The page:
The Northeastern Tribal Health System is continuing its campaign to get as many uninsured Native American children signed up for Medicare or Medicaid programs due to the statistics of healthcare.
The Health System is in its final months of a grant program to conduct an outreach campaign to get Native American children signed up.
That campaign, paid for by the Centers for Medicare and Medicaid service has helped get 858 children certified or re-certified for those programs.
"Under the current Affordable Care Act Legislation, Native Americans are exempt from having to carry health insurance because they can access services through Indian Health Service," says Jennifer Wofford, Patient Benefits Coordinator for NTHS.
Wofford says uninsured children are five times more likely to have unmet needs for healthcare and more than three times more likely to not get needed prescription drugs. She says one in three children are uninsured and those numbers are higher for Native American children.
"That number is a little higher within the Native American community because they have been able to access care through Indian Health or tribal facilities, but, Indian Health and tribal facilities are not a complete encompassing program," says Wofford. "There are limits to the medical care that you can receive at those facilities."
That is why NTHS began its campaign in 2009 to get uninsured Native American children enrolled in Medicare or Medicaid programs.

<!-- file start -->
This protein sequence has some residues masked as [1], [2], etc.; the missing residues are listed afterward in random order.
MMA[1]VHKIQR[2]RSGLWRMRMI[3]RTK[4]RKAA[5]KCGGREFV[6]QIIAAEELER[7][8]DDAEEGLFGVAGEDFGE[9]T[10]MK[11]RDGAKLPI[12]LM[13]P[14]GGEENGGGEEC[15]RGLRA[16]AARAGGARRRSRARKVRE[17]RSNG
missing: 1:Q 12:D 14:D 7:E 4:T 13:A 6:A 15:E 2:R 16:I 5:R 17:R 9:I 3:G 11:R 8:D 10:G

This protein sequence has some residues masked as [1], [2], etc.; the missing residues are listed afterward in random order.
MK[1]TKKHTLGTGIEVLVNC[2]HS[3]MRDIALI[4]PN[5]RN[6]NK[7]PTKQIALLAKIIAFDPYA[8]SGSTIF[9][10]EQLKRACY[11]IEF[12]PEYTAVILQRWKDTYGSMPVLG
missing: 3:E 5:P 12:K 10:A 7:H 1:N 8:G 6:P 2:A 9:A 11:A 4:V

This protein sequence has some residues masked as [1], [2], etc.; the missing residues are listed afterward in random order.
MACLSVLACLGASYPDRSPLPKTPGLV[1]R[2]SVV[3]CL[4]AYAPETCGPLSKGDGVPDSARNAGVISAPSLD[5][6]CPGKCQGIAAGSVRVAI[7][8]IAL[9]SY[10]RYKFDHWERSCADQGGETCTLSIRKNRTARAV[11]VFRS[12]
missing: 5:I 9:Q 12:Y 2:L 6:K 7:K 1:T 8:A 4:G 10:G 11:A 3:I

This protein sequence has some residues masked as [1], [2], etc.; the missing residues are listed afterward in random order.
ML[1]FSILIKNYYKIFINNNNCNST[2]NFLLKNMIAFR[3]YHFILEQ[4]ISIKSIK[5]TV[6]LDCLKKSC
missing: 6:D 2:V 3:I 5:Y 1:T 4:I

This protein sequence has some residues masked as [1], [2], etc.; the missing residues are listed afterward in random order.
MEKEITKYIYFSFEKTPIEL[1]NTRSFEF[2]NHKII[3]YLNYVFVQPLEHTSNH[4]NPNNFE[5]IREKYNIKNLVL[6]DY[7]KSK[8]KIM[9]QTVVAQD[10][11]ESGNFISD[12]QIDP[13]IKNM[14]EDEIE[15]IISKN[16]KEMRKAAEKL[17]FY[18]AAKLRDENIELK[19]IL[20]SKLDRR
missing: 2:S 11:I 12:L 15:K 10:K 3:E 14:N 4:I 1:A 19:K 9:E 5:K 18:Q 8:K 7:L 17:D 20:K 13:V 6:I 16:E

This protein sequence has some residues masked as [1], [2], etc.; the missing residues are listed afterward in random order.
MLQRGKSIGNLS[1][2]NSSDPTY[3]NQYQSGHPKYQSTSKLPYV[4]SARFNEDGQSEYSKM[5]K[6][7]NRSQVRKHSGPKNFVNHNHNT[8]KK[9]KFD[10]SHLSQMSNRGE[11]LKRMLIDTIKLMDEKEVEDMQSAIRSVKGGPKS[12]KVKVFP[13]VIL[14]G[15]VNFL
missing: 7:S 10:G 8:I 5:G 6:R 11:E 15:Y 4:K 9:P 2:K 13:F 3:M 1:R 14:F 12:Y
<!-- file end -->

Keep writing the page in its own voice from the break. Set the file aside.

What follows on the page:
NTHS operates as a one-stop shop clinic providing pediatrics, dental, optical and pharmaceutical care.
"They've helped out stuff that I can't afford to do," says Victoria McLaughlin, a mother of children who are benefiting from being signed up.
McLaughlin says the clinic was able to ease the fear of a lapse in coverage after moving from Missouri back to Oklahoma.
"It's helped dentistry, my son needed work on his teeth and it's helped through his dental," says McLaughlin.
NTHS Health Program Director Sharon Dawes says some families are too proud to ask for assistance. She says sometimes there's a stigma attached to getting help.
"What we're trying to do is take that stigma away and let them know it's more important that their children receive services to be healthy," says Dawes.
Dawes says the health system is also able to provide contract health which helps get patients outside specialty care.
This campaign ends next March and NTHS officials are not sure if another grant will be available. They say they will continue outreach programs in schools to reach as many Native American children as possible.